The Banking Standards Board (BSB) annual review 2016/2017 reveals that one in eight bankers (13%) say it is difficult to progress in their careers without “flexing ethical standards”
Simon Culhane, Chartered FCSI and CISI CEO said: “Ethics is, by its very nature, flexible. Ethical standards are not rules set by compliance, but guidance for situations when the way forward may not be obvious. Differing responses when faced with these grey areas is not a phenomenon exclusive to bankers. Our recent research showed how individuals cut corners or take advantage of situations in everyday life revealing that we are all fallible, and not immune to “behaving badly” in certain situations.
“For example, 39% of people surveyed in our research thought it would be acceptable to say nothing if a waiter had omitted a round of drinks from bill at a restaurant, and 43% of people believed it was acceptable to download video or TV content without paying. So, if flexing ethical standards is part of ‘everyday life’, are we being unrealistic to expect that this is not going to happen at work?
“What is particularly worrying, however, in the BSB survey is the implication that 13% of bankers who agreed with the statement “it is difficult to make career progression in my organisation without flexing my ethical standards” either feel it is necessary to ‘bend the rules’ in order to get ahead or, perhaps, are even asked or expected to do things which they feel are inappropriate.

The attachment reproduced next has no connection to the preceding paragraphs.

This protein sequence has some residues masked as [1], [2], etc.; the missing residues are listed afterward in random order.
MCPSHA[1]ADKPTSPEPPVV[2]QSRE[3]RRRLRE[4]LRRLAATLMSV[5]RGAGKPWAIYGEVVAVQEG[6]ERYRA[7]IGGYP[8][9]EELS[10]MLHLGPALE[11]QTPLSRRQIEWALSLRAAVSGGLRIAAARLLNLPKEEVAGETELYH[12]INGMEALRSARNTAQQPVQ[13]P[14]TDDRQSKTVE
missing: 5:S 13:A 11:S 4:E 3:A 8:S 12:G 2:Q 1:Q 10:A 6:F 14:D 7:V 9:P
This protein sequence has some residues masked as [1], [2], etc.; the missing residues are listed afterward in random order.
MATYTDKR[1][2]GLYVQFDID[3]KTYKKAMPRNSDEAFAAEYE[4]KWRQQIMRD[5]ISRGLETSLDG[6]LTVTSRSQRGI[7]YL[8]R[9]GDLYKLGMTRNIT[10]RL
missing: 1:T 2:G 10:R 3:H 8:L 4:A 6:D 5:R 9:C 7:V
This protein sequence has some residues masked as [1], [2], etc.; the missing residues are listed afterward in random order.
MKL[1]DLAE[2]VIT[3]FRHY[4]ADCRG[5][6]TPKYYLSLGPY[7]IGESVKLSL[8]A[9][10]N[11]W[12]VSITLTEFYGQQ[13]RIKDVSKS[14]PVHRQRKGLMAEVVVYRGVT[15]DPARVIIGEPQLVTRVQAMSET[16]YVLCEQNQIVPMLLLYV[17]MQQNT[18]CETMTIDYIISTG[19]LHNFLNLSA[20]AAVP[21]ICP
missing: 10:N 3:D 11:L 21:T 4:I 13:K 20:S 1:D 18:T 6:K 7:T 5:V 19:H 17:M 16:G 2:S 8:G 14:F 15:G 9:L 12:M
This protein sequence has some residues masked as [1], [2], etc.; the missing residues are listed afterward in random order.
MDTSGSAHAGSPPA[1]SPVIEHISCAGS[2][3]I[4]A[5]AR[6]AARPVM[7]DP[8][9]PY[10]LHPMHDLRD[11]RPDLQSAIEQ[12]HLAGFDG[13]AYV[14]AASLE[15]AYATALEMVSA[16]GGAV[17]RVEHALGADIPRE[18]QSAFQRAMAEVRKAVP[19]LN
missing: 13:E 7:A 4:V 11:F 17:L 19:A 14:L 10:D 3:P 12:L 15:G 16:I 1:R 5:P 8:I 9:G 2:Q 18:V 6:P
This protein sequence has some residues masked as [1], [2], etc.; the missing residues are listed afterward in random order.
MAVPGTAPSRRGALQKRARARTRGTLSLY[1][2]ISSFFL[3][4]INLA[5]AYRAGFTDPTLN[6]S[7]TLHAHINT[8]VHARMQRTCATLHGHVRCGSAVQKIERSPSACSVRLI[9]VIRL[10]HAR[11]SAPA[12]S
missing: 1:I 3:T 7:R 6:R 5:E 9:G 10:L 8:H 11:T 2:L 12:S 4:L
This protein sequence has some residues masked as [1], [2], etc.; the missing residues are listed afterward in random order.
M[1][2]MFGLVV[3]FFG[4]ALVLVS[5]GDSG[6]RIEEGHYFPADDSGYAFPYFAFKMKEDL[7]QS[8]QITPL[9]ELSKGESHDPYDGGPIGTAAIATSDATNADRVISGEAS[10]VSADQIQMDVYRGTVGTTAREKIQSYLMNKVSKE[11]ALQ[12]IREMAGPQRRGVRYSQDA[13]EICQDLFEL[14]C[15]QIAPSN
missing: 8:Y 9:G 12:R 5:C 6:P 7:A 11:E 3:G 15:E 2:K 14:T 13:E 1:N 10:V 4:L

“Employees who feel tempted or compelled to flex their ethical standards (act unethically) should feel supported to raise concerns when they experience or witness this. This is why having a Speak Up culture within firms is so crucial, and why the CISI are particularly concerned about the finding from the BSB survey that 27% of respondents said they are worried about the negative consequences for them should they raise concerns.
“The FCA and PRA whistleblowing rules, designed to ‘encourage a culture in which individuals working in the industry feel comfortable raising concerns and challenge poor practice and behaviour’ came into force in September 2016. The BSB report suggests that the rules have, so far, had little impact in helping employees feel supported and confident enough to Speak Up”
The CISI launched its Speak Up initiative in 2014, which aims to give employees the tips and tools needed to be confident raising concerns in the workplace.
“A key message from this initiative is that having a whistleblowing policy in place is good, encouraging a Speak Up programme is great, but having a Listen Up culture, where managers actually listen to concerns and employees know that they will be heard and supported, is best.
“The BSB research reveals that this is not yet the case. The CISI therefore strongly supports the BSB’s work for the coming year to help to develop a culture within the banking sector of responsibility and accountability rather than of blame. We suggest that a good place to start is to ensure that firms implement the FCA and PRA whistleblowing rules effectively and that organisations support and encourage staff to speak up when they observe wrongdoing.”